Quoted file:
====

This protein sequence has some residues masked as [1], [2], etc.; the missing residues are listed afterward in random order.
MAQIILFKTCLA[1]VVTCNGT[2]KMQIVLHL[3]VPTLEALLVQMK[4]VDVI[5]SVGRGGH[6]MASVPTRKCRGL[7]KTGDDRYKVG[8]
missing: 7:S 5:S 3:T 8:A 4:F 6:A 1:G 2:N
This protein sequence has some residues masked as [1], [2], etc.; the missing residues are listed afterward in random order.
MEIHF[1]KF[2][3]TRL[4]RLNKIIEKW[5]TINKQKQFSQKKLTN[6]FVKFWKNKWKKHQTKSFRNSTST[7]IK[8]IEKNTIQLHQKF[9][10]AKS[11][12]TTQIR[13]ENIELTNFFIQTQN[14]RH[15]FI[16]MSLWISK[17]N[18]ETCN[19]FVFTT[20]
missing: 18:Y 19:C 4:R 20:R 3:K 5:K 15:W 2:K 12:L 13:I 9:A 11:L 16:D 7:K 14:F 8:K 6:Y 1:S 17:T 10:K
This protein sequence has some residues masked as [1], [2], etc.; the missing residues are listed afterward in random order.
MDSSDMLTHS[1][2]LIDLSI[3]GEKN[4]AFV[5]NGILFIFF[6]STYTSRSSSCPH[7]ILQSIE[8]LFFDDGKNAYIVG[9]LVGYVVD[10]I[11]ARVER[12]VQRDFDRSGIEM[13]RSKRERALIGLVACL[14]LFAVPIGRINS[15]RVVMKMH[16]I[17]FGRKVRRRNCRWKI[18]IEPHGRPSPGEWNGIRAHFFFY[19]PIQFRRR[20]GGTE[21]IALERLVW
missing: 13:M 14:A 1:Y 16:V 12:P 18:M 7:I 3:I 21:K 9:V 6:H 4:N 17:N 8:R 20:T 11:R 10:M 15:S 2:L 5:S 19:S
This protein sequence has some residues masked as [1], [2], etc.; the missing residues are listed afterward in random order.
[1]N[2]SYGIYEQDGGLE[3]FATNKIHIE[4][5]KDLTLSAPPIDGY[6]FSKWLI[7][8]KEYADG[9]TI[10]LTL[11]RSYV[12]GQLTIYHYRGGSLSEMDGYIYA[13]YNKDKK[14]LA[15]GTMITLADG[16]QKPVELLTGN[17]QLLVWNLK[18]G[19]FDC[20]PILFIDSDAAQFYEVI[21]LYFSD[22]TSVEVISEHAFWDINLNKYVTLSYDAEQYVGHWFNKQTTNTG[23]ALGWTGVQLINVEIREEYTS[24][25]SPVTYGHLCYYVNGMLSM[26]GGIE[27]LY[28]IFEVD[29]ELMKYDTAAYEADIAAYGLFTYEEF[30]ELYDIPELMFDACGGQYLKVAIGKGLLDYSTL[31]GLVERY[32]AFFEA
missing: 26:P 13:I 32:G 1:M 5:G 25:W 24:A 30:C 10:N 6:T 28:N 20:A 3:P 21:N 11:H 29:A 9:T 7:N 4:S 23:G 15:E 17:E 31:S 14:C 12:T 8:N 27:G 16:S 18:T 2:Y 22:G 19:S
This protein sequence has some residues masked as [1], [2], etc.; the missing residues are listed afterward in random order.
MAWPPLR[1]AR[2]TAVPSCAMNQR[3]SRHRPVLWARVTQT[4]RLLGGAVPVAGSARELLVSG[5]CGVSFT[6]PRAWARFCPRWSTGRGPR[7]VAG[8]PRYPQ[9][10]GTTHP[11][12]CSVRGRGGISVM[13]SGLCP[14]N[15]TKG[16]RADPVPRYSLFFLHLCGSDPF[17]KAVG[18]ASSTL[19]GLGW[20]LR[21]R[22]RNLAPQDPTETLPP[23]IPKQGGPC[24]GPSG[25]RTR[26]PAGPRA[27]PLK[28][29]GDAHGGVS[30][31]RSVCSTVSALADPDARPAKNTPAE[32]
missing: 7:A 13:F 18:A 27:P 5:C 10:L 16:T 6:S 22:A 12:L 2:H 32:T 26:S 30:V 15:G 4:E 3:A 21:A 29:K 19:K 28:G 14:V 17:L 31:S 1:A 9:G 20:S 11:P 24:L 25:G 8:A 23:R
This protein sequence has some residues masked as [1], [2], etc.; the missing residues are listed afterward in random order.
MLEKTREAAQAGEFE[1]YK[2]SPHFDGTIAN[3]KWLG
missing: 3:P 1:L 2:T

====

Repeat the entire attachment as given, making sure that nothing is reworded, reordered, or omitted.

This protein sequence has some residues masked as [1], [2], etc.; the missing residues are listed afterward in random order.
MAQIILFKTCLA[1]VVTCNGT[2]KMQIVLHL[3]VPTLEALLVQMK[4]VDVI[5]SVGRGGH[6]MASVPTRKCRGL[7]KTGDDRYKVG[8]
missing: 7:S 5:S 3:T 8:A 4:F 6:A 1:G 2:N
This protein sequence has some residues masked as [1], [2], etc.; the missing residues are listed afterward in random order.
MEIHF[1]KF[2][3]TRL[4]RLNKIIEKW[5]TINKQKQFSQKKLTN[6]FVKFWKNKWKKHQTKSFRNSTST[7]IK[8]IEKNTIQLHQKF[9][10]AKS[11][12]TTQIR[13]ENIELTNFFIQTQN[14]RH[15]FI[16]MSLWISK[17]N[18]ETCN[19]FVFTT[20]
missing: 18:Y 19:C 4:R 20:R 3:K 5:K 15:W 2:K 12:L 13:I 9:A 11:L 16:D 7:K 14:F 8:K 6:Y 1:S 17:T 10:K
This protein sequence has some residues masked as [1], [2], etc.; the missing residues are listed afterward in random order.
MDSSDMLTHS[1][2]LIDLSI[3]GEKN[4]AFV[5]NGILFIFF[6]STYTSRSSSCPH[7]ILQSIE[8]LFFDDGKNAYIVG[9]LVGYVVD[10]I[11]ARVER[12]VQRDFDRSGIEM[13]RSKRERALIGLVACL[14]LFAVPIGRINS[15]RVVMKMH[16]I[17]FGRKVRRRNCRWKI[18]IEPHGRPSPGEWNGIRAHFFFY[19]PIQFRRR[20]GGTE[21]IALERLVW
missing: 13:M 14:A 1:Y 16:V 12:P 18:M 7:I 3:I 21:K 9:V 6:H 4:N 17:N 8:R 20:T 11:R 10:M 15:S 2:L 5:S 19:S
This protein sequence has some residues masked as [1], [2], etc.; the missing residues are listed afterward in random order.
[1]N[2]SYGIYEQDGGLE[3]FATNKIHIE[4][5]KDLTLSAPPIDGY[6]FSKWLI[7][8]KEYADG[9]TI[10]LTL[11]RSYV[12]GQLTIYHYRGGSLSEMDGYIYA[13]YNKDKK[14]LA[15]GTMITLADG[16]QKPVELLTGN[17]QLLVWNLK[18]G[19]FDC[20]PILFIDSDAAQFYEVI[21]LYFSD[22]TSVEVISEHAFWDINLNKYVTLSYDAEQYVGHWFNKQTTNTG[23]ALGWTGVQLINVEIREEYTS[24][25]SPVTYGHLCYYVNGMLSM[26]GGIE[27]LY[28]IFEVD[29]ELMKYDTAAYEADIAAYGLFTYEEF[30]ELYDIPELMFDACGGQYLKVAIGKGLLDYSTL[31]GLVERY[32]AFFEA
missing: 26:P 13:I 32:G 1:M 5:G 25:W 24:A 30:C 10:N 6:T 28:N 20:A 3:P 21:N 11:H 29:A 9:T 7:N 4:S 23:G 15:E 17:E 31:S 14:C 12:T 8:N 27:G 16:S 18:T 2:Y 22:G 19:S
This protein sequence has some residues masked as [1], [2], etc.; the missing residues are listed afterward in random order.
MAWPPLR[1]AR[2]TAVPSCAMNQR[3]SRHRPVLWARVTQT[4]RLLGGAVPVAGSARELLVSG[5]CGVSFT[6]PRAWARFCPRWSTGRGPR[7]VAG[8]PRYPQ[9][10]GTTHP[11][12]CSVRGRGGISVM[13]SGLCP[14]N[15]TKG[16]RADPVPRYSLFFLHLCGSDPF[17]KAVG[18]ASSTL[19]GLGW[20]LR[21]R[22]RNLAPQDPTETLPP[23]IPKQGGPC[24]GPSG[25]RTR[26]PAGPRA[27]PLK[28][29]GDAHGGVS[30][31]RSVCSTVSALADPDARPAKNTPAE[32]
missing: 7:A 13:F 18:A 27:P 5:C 10:L 16:T 6:S 22:A 12:L 2:H 32:T 26:S 30:V 15:G 4:E 3:A 21:A 29:K 19:K 28:G 14:V 17:L 31:S 1:A 9:G 20:S 11:P 24:L 25:G 8:A 23:R
This protein sequence has some residues masked as [1], [2], etc.; the missing residues are listed afterward in random order.
MLEKTREAAQAGEFE[1]YK[2]SPHFDGTIAN[3]KWLG
missing: 3:P 1:L 2:T